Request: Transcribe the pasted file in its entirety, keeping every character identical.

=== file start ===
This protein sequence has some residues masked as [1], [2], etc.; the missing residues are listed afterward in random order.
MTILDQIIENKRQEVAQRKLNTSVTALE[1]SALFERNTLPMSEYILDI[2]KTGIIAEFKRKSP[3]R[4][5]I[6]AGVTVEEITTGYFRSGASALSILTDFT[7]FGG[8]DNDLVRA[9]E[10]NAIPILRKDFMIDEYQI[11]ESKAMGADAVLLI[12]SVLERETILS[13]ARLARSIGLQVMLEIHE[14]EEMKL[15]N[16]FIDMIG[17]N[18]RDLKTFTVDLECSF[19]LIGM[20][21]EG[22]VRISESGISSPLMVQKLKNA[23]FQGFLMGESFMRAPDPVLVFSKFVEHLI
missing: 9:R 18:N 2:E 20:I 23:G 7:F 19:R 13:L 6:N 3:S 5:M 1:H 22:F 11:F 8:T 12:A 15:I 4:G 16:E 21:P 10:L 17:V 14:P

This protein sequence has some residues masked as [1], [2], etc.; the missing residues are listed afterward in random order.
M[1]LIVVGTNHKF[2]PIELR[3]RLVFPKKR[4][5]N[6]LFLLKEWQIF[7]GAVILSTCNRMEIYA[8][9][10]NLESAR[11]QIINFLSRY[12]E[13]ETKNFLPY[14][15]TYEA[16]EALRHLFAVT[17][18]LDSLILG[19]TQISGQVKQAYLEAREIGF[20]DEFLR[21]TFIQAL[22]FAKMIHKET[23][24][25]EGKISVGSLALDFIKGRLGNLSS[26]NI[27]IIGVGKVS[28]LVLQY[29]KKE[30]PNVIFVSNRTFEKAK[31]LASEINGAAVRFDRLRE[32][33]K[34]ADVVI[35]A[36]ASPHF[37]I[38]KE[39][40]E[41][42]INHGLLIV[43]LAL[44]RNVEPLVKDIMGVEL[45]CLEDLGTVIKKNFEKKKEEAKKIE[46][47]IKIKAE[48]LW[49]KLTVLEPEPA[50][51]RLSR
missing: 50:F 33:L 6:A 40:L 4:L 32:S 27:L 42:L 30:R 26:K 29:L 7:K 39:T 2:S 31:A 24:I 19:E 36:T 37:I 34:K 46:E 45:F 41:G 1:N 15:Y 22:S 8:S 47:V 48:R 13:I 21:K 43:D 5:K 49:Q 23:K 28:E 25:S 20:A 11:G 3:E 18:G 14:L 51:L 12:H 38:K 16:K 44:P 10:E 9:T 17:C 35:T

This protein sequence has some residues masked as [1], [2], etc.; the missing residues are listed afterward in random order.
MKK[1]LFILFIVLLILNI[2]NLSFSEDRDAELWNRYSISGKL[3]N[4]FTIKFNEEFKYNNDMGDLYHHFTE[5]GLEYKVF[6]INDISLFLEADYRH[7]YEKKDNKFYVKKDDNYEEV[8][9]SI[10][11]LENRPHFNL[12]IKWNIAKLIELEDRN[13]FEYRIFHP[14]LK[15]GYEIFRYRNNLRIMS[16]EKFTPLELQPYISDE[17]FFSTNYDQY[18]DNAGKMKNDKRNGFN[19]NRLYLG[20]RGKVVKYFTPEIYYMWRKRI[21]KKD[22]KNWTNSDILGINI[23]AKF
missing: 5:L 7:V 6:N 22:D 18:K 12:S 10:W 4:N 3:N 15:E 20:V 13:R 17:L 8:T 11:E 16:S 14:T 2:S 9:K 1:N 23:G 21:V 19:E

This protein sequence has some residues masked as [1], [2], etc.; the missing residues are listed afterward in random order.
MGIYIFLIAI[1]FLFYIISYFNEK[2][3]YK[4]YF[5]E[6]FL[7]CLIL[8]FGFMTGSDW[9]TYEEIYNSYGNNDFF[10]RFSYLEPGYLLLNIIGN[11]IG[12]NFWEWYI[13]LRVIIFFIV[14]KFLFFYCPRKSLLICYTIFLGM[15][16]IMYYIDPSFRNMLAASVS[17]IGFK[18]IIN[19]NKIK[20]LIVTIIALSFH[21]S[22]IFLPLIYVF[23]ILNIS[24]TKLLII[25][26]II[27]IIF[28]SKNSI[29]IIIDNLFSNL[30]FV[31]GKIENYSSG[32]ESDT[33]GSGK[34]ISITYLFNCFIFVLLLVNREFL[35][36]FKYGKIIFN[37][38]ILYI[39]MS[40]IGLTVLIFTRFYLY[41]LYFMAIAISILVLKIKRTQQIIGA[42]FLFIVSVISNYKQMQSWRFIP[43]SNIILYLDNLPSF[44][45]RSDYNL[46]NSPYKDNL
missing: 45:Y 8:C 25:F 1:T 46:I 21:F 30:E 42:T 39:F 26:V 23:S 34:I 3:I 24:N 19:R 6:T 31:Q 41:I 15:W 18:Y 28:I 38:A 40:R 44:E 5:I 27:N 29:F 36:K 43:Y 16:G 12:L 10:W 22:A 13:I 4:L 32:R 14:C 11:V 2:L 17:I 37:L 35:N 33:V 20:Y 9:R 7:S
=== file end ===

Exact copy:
This protein sequence has some residues masked as [1], [2], etc.; the missing residues are listed afterward in random order.
MTILDQIIENKRQEVAQRKLNTSVTALE[1]SALFERNTLPMSEYILDI[2]KTGIIAEFKRKSP[3]R[4][5]I[6]AGVTVEEITTGYFRSGASALSILTDFT[7]FGG[8]DNDLVRA[9]E[10]NAIPILRKDFMIDEYQI[11]ESKAMGADAVLLI[12]SVLERETILS[13]ARLARSIGLQVMLEIHE[14]EEMKL[15]N[16]FIDMIG[17]N[18]RDLKTFTVDLECSF[19]LIGM[20][21]EG[22]VRISESGISSPLMVQKLKNA[23]FQGFLMGESFMRAPDPVLVFSKFVEHLI
missing: 9:R 18:N 2:E 20:I 23:G 7:F 19:R 13:L 6:N 3:S 5:M 1:H 22:F 11:F 8:T 12:A 15:I 4:G 16:E 21:P 10:L 17:V 14:P

This protein sequence has some residues masked as [1], [2], etc.; the missing residues are listed afterward in random order.
M[1]LIVVGTNHKF[2]PIELR[3]RLVFPKKR[4][5]N[6]LFLLKEWQIF[7]GAVILSTCNRMEIYA[8][9][10]NLESAR[11]QIINFLSRY[12]E[13]ETKNFLPY[14][15]TYEA[16]EALRHLFAVT[17][18]LDSLILG[19]TQISGQVKQAYLEAREIGF[20]DEFLR[21]TFIQAL[22]FAKMIHKET[23][24][25]EGKISVGSLALDFIKGRLGNLSS[26]NI[27]IIGVGKVS[28]LVLQY[29]KKE[30]PNVIFVSNRTFEKAK[31]LASEINGAAVRFDRLRE[32][33]K[34]ADVVI[35]A[36]ASPHF[37]I[38]KE[39][40]E[41][42]INHGLLIV[43]LAL[44]RNVEPLVKDIMGVEL[45]CLEDLGTVIKKNFEKKKEEAKKIE[46][47]IKIKAE[48]LW[49]KLTVLEPEPA[50][51]RLSR
missing: 50:F 33:L 6:A 40:L 4:L 32:S 27:L 42:L 30:R 26:K 29:L 7:K 39:T 2:S 31:A 24:I 19:E 36:T 37:I 34:K 46:E 45:F 41:G 1:N 15:Y 22:S 8:S 47:V 48:R 13:I 21:K 43:D 5:K 49:Q 23:K 28:E 25:S 20:A 11:G 3:E 18:G 14:L 51:L 12:H 38:K 16:K 44:P 10:E 9:T 17:C 35:T

This protein sequence has some residues masked as [1], [2], etc.; the missing residues are listed afterward in random order.
MKK[1]LFILFIVLLILNI[2]NLSFSEDRDAELWNRYSISGKL[3]N[4]FTIKFNEEFKYNNDMGDLYHHFTE[5]GLEYKVF[6]INDISLFLEADYRH[7]YEKKDNKFYVKKDDNYEEV[8][9]SI[10][11]LENRPHFNL[12]IKWNIAKLIELEDRN[13]FEYRIFHP[14]LK[15]GYEIFRYRNNLRIMS[16]EKFTPLELQPYISDE[17]FFSTNYDQY[18]DNAGKMKNDKRNGFN[19]NRLYLG[20]RGKVVKYFTPEIYYMWRKRI[21]KKD[22]KNWTNSDILGINI[23]AKF
missing: 5:L 7:V 6:N 22:D 18:K 12:S 10:W 4:N 3:N 15:E 20:V 13:R 17:L 8:T 11:E 16:S 14:T 2:S 9:K 1:N 23:G 21:V 19:E

This protein sequence has some residues masked as [1], [2], etc.; the missing residues are listed afterward in random order.
MGIYIFLIAI[1]FLFYIISYFNEK[2][3]YK[4]YF[5]E[6]FL[7]CLIL[8]FGFMTGSDW[9]TYEEIYNSYGNNDFF[10]RFSYLEPGYLLLNIIGN[11]IG[12]NFWEWYI[13]LRVIIFFIV[14]KFLFFYCPRKSLLICYTIFLGM[15][16]IMYYIDPSFRNMLAASVS[17]IGFK[18]IIN[19]NKIK[20]LIVTIIALSFH[21]S[22]IFLPLIYVF[23]ILNIS[24]TKLLII[25][26]II[27]IIF[28]SKNSI[29]IIIDNLFSNL[30]FV[31]GKIENYSSG[32]ESDT[33]GSGK[34]ISITYLFNCFIFVLLLVNREFL[35][36]FKYGKIIFN[37][38]ILYI[39]MS[40]IGLTVLIFTRFYLY[41]LYFMAIAISILVLKIKRTQQIIGA[42]FLFIVSVISNYKQMQSWRFIP[43]SNIILYLDNLPSF[44][45]RSDYNL[46]NSPYKDNL
missing: 45:Y 8:C 25:F 1:T 46:I 21:F 30:E 42:T 39:F 26:V 23:S 34:I 3:I 24:N 19:R 6:T 31:Q 41:I 15:W 18:Y 28:I 38:A 40:R 44:E 5:I 27:N 29:F 36:K 43:Y 16:G 12:L 10:W 22:A 13:I 4:L 32:R 14:C 11:V 2:L 17:I 37:L 35:N 33:V 20:Y 9:R 7:S